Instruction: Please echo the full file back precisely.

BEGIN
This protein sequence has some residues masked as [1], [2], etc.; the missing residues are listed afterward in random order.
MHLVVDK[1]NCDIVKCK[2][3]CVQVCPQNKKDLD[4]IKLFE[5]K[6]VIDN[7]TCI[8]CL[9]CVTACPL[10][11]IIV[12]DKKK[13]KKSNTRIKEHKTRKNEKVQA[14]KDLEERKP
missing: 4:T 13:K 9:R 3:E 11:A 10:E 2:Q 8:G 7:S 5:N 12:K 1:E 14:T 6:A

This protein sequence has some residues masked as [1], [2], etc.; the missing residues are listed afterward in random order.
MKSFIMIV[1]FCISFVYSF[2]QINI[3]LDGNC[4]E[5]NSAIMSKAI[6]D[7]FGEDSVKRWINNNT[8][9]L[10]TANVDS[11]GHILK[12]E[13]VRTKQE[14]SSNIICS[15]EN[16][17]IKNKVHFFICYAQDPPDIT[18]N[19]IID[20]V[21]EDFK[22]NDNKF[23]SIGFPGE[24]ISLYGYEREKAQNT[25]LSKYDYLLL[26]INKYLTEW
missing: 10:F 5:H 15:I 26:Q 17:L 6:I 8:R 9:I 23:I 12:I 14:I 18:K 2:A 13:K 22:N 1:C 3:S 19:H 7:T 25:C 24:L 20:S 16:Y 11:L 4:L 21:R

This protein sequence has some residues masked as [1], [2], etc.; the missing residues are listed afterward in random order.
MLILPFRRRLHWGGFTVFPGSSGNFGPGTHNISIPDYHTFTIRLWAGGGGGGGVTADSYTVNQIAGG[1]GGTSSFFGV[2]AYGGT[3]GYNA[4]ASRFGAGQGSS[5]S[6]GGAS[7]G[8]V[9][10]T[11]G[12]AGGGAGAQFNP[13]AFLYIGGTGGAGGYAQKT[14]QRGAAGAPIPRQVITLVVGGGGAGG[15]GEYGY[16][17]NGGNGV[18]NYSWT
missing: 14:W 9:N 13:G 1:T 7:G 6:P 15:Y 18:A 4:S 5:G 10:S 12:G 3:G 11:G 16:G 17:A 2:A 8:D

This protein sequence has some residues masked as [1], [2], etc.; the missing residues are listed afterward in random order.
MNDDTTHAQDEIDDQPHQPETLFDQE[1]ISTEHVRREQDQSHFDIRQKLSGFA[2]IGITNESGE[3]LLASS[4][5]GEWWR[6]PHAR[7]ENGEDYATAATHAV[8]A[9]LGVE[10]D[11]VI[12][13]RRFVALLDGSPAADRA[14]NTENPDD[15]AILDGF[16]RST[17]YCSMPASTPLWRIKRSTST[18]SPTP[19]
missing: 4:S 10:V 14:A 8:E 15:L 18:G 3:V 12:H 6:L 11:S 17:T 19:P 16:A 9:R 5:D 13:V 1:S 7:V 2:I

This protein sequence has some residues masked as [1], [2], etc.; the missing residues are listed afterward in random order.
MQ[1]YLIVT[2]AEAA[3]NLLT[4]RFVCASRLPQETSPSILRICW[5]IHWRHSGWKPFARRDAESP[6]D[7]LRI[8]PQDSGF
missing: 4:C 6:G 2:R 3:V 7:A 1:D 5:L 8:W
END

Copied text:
This protein sequence has some residues masked as [1], [2], etc.; the missing residues are listed afterward in random order.
MHLVVDK[1]NCDIVKCK[2][3]CVQVCPQNKKDLD[4]IKLFE[5]K[6]VIDN[7]TCI[8]CL[9]CVTACPL[10][11]IIV[12]DKKK[13]KKSNTRIKEHKTRKNEKVQA[14]KDLEERKP
missing: 4:T 13:K 9:R 3:E 11:A 10:E 2:Q 8:G 7:S 5:N 12:K 1:E 14:T 6:A

This protein sequence has some residues masked as [1], [2], etc.; the missing residues are listed afterward in random order.
MKSFIMIV[1]FCISFVYSF[2]QINI[3]LDGNC[4]E[5]NSAIMSKAI[6]D[7]FGEDSVKRWINNNT[8][9]L[10]TANVDS[11]GHILK[12]E[13]VRTKQE[14]SSNIICS[15]EN[16][17]IKNKVHFFICYAQDPPDIT[18]N[19]IID[20]V[21]EDFK[22]NDNKF[23]SIGFPGE[24]ISLYGYEREKAQNT[25]LSKYDYLLL[26]INKYLTEW
missing: 10:F 5:H 15:I 26:Q 17:L 6:I 8:R 9:I 23:I 12:I 14:I 18:K 2:A 13:K 22:N 1:C 3:S 19:H 7:T 25:C 24:L 20:S 16:Y 11:L 4:L 21:R

This protein sequence has some residues masked as [1], [2], etc.; the missing residues are listed afterward in random order.
MLILPFRRRLHWGGFTVFPGSSGNFGPGTHNISIPDYHTFTIRLWAGGGGGGGVTADSYTVNQIAGG[1]GGTSSFFGV[2]AYGGT[3]GYNA[4]ASRFGAGQGSS[5]S[6]GGAS[7]G[8]V[9][10]T[11]G[12]AGGGAGAQFNP[13]AFLYIGGTGGAGGYAQKT[14]QRGAAGAPIPRQVITLVVGGGGAGG[15]GEYGY[16][17]NGGNGV[18]NYSWT
missing: 14:W 9:N 13:G 1:T 7:G 6:P 15:Y 18:A 4:S 5:G 10:S 12:G 3:G 11:G 16:G 17:A 2:A 8:D

This protein sequence has some residues masked as [1], [2], etc.; the missing residues are listed afterward in random order.
MNDDTTHAQDEIDDQPHQPETLFDQE[1]ISTEHVRREQDQSHFDIRQKLSGFA[2]IGITNESGE[3]LLASS[4][5]GEWWR[6]PHAR[7]ENGEDYATAATHAV[8]A[9]LGVE[10]D[11]VI[12][13]RRFVALLDGSPAADRA[14]NTENPDD[15]AILDGF[16]RST[17]YCSMPASTPLWRIKRSTST[18]SPTP[19]
missing: 4:S 10:V 14:A 8:E 15:L 18:G 3:V 12:H 6:L 11:S 17:T 19:P 16:A 9:R 5:D 13:V 1:S 7:V 2:I

This protein sequence has some residues masked as [1], [2], etc.; the missing residues are listed afterward in random order.
MQ[1]YLIVT[2]AEAA[3]NLLT[4]RFVCASRLPQETSPSILRICW[5]IHWRHSGWKPFARRDAESP[6]D[7]LRI[8]PQDSGF
missing: 4:C 6:G 2:R 3:V 7:A 1:D 5:L 8:W